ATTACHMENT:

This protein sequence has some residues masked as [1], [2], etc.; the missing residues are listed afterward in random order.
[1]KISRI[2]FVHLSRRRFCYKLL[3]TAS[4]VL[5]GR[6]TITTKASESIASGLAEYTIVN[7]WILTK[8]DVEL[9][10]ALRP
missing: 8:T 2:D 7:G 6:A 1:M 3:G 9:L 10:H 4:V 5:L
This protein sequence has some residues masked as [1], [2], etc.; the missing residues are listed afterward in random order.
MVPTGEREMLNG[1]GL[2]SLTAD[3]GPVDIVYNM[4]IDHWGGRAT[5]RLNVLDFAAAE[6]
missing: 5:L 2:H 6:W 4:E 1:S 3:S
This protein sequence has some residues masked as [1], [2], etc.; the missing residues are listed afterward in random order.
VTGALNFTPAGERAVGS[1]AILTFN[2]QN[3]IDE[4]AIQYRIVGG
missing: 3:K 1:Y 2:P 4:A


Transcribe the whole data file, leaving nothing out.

This protein sequence has some residues masked as [1], [2], etc.; the missing residues are listed afterward in random order.
[1]KISRI[2]FVHLSRRRFCYKLL[3]TAS[4]VL[5]GR[6]TITTKASESIASGLAEYTIVN[7]WILTK[8]DVEL[9][10]ALRP
missing: 8:T 2:D 7:G 6:A 1:M 3:G 9:L 10:H 4:V 5:L
This protein sequence has some residues masked as [1], [2], etc.; the missing residues are listed afterward in random order.
MVPTGEREMLNG[1]GL[2]SLTAD[3]GPVDIVYNM[4]IDHWGGRAT[5]RLNVLDFAAAE[6]
missing: 5:L 2:H 6:W 4:E 1:S 3:S
This protein sequence has some residues masked as [1], [2], etc.; the missing residues are listed afterward in random order.
VTGALNFTPAGERAVGS[1]AILTFN[2]QN[3]IDE[4]AIQYRIVGG
missing: 3:K 1:Y 2:P 4:A